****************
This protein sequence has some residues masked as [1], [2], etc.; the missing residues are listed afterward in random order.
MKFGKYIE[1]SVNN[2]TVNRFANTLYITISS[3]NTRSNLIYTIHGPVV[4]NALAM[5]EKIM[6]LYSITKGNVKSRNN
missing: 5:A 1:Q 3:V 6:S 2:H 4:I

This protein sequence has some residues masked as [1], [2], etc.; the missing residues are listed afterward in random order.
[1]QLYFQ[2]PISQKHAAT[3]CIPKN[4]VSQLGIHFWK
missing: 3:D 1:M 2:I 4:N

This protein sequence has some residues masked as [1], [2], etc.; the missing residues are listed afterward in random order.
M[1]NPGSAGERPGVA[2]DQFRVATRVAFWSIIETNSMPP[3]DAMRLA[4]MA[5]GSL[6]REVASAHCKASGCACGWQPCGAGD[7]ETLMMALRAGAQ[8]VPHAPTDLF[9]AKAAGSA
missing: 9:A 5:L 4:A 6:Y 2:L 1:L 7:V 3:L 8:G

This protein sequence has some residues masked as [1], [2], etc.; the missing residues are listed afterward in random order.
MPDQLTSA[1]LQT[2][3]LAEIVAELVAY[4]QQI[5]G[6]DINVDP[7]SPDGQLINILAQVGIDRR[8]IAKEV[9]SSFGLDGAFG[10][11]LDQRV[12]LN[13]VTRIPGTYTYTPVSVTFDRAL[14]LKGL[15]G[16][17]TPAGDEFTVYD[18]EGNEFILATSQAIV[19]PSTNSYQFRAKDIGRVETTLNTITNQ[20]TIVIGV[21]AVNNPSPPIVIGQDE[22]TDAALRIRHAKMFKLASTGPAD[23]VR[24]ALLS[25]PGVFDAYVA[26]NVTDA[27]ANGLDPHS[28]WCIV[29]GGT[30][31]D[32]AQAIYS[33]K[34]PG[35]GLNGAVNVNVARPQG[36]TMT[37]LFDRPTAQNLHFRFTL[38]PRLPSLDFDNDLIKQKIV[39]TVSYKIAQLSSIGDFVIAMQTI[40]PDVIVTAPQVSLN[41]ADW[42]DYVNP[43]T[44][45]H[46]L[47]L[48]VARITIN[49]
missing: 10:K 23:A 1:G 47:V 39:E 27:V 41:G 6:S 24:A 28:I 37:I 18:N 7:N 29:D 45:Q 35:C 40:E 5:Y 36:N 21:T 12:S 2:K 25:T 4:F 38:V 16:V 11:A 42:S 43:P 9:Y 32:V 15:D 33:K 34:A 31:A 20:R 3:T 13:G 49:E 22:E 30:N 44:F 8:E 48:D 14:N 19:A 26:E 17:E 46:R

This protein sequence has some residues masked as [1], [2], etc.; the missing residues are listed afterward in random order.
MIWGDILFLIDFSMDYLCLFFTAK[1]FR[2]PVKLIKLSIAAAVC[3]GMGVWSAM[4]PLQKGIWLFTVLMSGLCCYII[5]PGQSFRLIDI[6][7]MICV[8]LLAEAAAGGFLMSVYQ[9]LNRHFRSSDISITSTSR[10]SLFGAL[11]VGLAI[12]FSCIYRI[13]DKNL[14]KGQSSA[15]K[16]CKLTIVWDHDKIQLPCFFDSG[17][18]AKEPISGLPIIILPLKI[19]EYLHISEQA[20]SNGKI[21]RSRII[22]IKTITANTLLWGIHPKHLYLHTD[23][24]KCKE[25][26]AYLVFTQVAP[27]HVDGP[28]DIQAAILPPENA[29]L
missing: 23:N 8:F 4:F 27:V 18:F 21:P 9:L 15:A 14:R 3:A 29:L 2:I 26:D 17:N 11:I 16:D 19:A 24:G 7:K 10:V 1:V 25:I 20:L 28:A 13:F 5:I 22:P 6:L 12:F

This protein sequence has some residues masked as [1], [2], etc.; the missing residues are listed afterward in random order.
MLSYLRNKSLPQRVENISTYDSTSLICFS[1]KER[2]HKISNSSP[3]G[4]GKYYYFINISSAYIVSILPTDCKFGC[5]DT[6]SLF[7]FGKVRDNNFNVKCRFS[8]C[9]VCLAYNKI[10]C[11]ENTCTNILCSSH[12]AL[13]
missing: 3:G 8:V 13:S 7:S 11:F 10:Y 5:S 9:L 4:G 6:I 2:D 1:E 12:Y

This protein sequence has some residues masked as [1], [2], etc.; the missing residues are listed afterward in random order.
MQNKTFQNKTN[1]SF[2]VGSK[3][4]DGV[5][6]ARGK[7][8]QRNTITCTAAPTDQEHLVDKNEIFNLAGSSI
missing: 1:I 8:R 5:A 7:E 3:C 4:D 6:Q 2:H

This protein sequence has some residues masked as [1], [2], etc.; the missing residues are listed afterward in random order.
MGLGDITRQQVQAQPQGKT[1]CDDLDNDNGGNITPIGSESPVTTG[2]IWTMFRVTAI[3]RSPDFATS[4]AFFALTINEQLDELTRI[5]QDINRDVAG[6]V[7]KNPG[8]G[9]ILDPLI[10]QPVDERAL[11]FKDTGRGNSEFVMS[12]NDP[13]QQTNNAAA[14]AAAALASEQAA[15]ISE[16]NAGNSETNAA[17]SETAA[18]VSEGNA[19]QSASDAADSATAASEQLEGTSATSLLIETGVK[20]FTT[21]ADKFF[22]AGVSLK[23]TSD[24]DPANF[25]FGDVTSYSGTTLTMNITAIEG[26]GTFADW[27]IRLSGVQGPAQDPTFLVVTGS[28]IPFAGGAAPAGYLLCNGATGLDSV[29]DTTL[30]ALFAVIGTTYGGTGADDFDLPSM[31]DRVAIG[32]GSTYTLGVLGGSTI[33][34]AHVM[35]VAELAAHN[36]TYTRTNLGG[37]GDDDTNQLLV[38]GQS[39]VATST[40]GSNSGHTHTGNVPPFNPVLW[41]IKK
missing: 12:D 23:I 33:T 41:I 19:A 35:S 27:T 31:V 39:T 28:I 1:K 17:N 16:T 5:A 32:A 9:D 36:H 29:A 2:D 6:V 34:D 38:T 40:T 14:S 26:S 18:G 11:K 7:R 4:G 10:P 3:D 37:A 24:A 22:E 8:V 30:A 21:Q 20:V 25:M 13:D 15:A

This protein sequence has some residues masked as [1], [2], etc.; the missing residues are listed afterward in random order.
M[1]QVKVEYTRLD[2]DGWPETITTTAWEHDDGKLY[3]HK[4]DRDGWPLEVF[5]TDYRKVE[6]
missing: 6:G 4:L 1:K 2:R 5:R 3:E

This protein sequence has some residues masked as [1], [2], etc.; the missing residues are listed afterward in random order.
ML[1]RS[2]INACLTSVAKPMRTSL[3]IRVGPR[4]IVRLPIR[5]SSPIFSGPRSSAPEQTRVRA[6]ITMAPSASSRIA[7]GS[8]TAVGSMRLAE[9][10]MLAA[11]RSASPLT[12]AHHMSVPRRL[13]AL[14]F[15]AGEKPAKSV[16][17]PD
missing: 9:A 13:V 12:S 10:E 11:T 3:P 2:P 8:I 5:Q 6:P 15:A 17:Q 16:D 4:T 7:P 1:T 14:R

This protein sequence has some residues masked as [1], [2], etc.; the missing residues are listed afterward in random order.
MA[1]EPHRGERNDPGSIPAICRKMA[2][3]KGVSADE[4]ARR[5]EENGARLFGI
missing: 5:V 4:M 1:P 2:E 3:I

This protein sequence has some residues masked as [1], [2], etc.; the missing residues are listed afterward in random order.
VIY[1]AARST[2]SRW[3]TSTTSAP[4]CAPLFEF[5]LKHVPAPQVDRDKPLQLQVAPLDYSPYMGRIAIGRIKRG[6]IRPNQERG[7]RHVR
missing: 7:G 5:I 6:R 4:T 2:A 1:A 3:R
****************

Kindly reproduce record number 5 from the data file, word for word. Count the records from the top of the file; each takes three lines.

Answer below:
This protein sequence has some residues masked as [1], [2], etc.; the missing residues are listed afterward in random order.
MIWGDILFLIDFSMDYLCLFFTAK[1]FR[2]PVKLIKLSIAAAVC[3]GMGVWSAM[4]PLQKGIWLFTVLMSGLCCYII[5]PGQSFRLIDI[6][7]MICV[8]LLAEAAAGGFLMSVYQ[9]LNRHFRSSDISITSTSR[10]SLFGAL[11]VGLAI[12]FSCIYRI[13]DKNL[14]KGQSSA[15]K[16]CKLTIVWDHDKIQLPCFFDSG[17][18]AKEPISGLPIIILPLKI[19]EYLHISEQA[20]SNGKI[21]RSRII[22]IKTITANTLLWGIHPKHLYLHTD[23][24]KCKE[25][26]AYLVFTQVAP[27]HVDGP[28]DIQAAILPPENA[29]L
missing: 23:N 8:F 4:F 27:V 18:F 21:P 9:L 15:A 14:R 3:A 29:L 2:I 26:D 17:N 11:I 16:D 19:A 24:G 7:K 10:V 1:V 25:I 20:L 28:A 13:F 5:I 22:P 6:L 12:F